If you have rheumatoid arthritis (RA), you likely see your rheumatologist on a regular basis. Scheduled appointments give the two of you the opportunity to monitor the progress of your disease, track flares, identify triggers, and adjust medications. You should also take this time to report any lifestyle modifications such as an increase in exercise or dietary changes.
But between your scheduled appointments, there may also be times when you need to see your rheumatologist more urgently. Here are seven reasons you should pick up the phone and ask to be scheduled sooner rather than later.
1. You’re experiencing a flare
“An office visit may be needed when someone experiences a flare of their RA,” says Nathan Wei, MD, who practices at the in Frederick, Maryland. When the disease’s inflammation flares up, the problem is more than painful — permanent joint damage and deformity may occur.
Each person with RA has unique flare symptoms and severity. Over time, as you consistently meet with your doctor during flares, the two of you can determine the best treatment approaches.
2. You’ve got pain in a new location
RA primarily strikes joints, causing redness, heat, swelling, and pain. But it also can cause pain elsewhere in your body. The autoimmune malfunction can attack the tissues of your eyes and mouth or cause an inflammation of blood vessels. Rarely, RA attacks the tissue around the lungs and heart.
If your eyes or mouth become dry and uncomfortable, or you begin to develop a skin rash, you could be experiencing an expansion of RA symptoms. Make an appointment with your rheumatologist and ask for an assessment.
3. There are changes in your insurance
“If ACA is repealed, sick people might be left without essential health coverage or pay much more for less coverage,” says Stan Loskutov, CIO of Some private insurance companies may cover a pre-existing condition if you haven’t had a lapse in your care. Considering the current uncertain insurance landscape, keep your scheduled appointments and consider checking in with your doctor more frequently to show continuity of care.
4. You’ve had a change in sleep or eating habits
It can be difficult to get a good night’s rest when you have RA. A sleeping position can be comfortable for affected joints, but not for other body parts. New pain or joint heat can wake you. Along with this, eating can also pose special challenges. Some RA medicines affect appetite, causing weight gain or nausea that prevents you from eating.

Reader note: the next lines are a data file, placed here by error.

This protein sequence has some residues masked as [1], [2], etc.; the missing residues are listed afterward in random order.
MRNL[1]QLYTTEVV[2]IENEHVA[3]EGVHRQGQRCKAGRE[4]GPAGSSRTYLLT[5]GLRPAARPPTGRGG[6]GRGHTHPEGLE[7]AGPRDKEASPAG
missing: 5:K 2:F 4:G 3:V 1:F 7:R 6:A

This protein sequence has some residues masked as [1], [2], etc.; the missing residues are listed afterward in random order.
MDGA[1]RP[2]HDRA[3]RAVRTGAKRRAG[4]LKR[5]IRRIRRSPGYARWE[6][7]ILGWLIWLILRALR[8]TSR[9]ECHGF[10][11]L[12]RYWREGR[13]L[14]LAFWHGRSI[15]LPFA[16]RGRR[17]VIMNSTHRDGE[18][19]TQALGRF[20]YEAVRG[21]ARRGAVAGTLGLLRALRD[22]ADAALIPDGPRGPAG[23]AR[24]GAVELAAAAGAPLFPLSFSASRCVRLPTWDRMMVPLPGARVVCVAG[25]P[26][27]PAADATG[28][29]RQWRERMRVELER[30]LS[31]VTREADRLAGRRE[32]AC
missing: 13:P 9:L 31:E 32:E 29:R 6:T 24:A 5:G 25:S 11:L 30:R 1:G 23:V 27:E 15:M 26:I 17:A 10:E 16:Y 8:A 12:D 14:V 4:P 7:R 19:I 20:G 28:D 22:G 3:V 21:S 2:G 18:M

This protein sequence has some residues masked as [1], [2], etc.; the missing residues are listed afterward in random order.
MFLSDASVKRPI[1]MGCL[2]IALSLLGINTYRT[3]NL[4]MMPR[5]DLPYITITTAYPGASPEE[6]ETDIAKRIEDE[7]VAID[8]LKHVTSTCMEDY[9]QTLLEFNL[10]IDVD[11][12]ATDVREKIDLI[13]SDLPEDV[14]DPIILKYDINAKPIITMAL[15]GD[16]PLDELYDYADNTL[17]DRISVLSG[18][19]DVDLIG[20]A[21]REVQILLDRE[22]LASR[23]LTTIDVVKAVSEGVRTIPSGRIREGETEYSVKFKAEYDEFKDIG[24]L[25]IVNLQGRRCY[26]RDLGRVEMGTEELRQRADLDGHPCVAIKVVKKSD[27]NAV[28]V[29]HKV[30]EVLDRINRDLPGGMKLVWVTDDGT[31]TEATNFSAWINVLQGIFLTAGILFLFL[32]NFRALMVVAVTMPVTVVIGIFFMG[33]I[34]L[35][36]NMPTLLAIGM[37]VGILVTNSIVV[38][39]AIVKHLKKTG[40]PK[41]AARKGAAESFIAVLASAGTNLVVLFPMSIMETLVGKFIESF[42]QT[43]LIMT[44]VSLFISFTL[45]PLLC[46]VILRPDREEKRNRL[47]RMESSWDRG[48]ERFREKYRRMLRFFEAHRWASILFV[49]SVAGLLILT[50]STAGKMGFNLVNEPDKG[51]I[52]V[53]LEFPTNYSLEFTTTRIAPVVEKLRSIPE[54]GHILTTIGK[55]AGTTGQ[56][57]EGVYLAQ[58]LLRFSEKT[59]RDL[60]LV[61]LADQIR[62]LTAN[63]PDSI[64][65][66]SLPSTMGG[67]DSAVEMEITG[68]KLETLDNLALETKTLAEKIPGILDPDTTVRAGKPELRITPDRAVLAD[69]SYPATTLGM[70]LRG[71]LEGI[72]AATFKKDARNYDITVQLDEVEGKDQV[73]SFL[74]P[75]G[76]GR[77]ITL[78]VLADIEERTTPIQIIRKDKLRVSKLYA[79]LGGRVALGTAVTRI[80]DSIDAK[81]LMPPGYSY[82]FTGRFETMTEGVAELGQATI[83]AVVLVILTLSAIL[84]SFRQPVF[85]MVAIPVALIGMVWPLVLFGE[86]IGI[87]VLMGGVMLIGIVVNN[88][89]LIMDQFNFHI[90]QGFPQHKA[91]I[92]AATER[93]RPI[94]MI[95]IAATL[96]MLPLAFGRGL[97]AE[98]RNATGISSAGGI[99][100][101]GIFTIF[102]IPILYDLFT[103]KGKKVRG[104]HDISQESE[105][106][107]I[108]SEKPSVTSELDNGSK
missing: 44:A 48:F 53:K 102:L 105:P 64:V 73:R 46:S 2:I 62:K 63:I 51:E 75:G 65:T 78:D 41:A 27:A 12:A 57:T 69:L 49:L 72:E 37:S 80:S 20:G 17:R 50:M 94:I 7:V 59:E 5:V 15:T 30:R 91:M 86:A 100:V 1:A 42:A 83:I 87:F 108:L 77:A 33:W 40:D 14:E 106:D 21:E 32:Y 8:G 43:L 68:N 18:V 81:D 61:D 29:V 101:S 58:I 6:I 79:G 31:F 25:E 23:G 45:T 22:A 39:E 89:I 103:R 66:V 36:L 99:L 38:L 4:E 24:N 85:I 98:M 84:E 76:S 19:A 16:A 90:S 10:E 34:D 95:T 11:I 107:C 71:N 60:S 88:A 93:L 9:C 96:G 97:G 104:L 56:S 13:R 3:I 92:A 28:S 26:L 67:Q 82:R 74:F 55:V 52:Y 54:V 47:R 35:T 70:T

If you notice you’re sleeping less or changing how and when you eat, see your doctor. It’s important to learn if changes in sleep and eating are related to some of RA’s most devious effects, . Your doctor can talk to you about lifestyle changes and medications that could help you.
5. You suspect side effects
The most frequently prescribed drugs for RA are nonsteroidal anti-inflammatory drugs (NSAIDs), corticosteroids, disease-modifying antirheumatic drugs (DMARDs), and newer treatments called biologics. Although these treatments improve the lives of many with RA, they do have side effects.
Some of NSAIDs’ side effects include edema, heartburn, and stomach discomfort. Corticosteroids can elevate cholesterol and blood sugar, and increase appetite, leading to weight gain. DMARDs and biologics interact with your immune system and can lead to more infection, or rarely other autoimmune symptoms (psoriasis, lupus, multiple sclerosis). If you experience side effects from your RA medication, see your doctor.
6. A treatment doesn’t work as well as it used to
RA is chronic and can be . While many begin taking frontline RA treatments such as NSAIDs and DMARDs as soon as they’re diagnosed, those treatments might have to be augmented as time goes by.
If your treatment isn’t giving you the relief you need, make an appointment with your rheumatologist. It may be time to change medicines or consider advanced treatment to relieve discomfort and forestall long-term joint damage.
7. You’re experiencing a new symptom
People with RA can have a change in their symptoms that represents a significant change in medical status. Dr. Wei points out that new symptoms that don’t seem related may be due to underlying disease.
For example, it was long thought that people with RA wouldn’t develop gout, another autoimmune disease. But no longer supports that thinking. “Gout patients can have kidney stones,” says Dr. Wei.
If you develop a new symptom that you don’t immediately relate to RA, you should ask your rheumatologist about it.
Having RA means you get to know your entire medical support team quite well. Your rheumatologist is the most vital resource on that team. They can help you understand your condition and its evolution as well as consult with your other caregivers to coordinate care. See your “rheumy” regularly, and don’t hesitate to contact them if you have questions or your condition changes.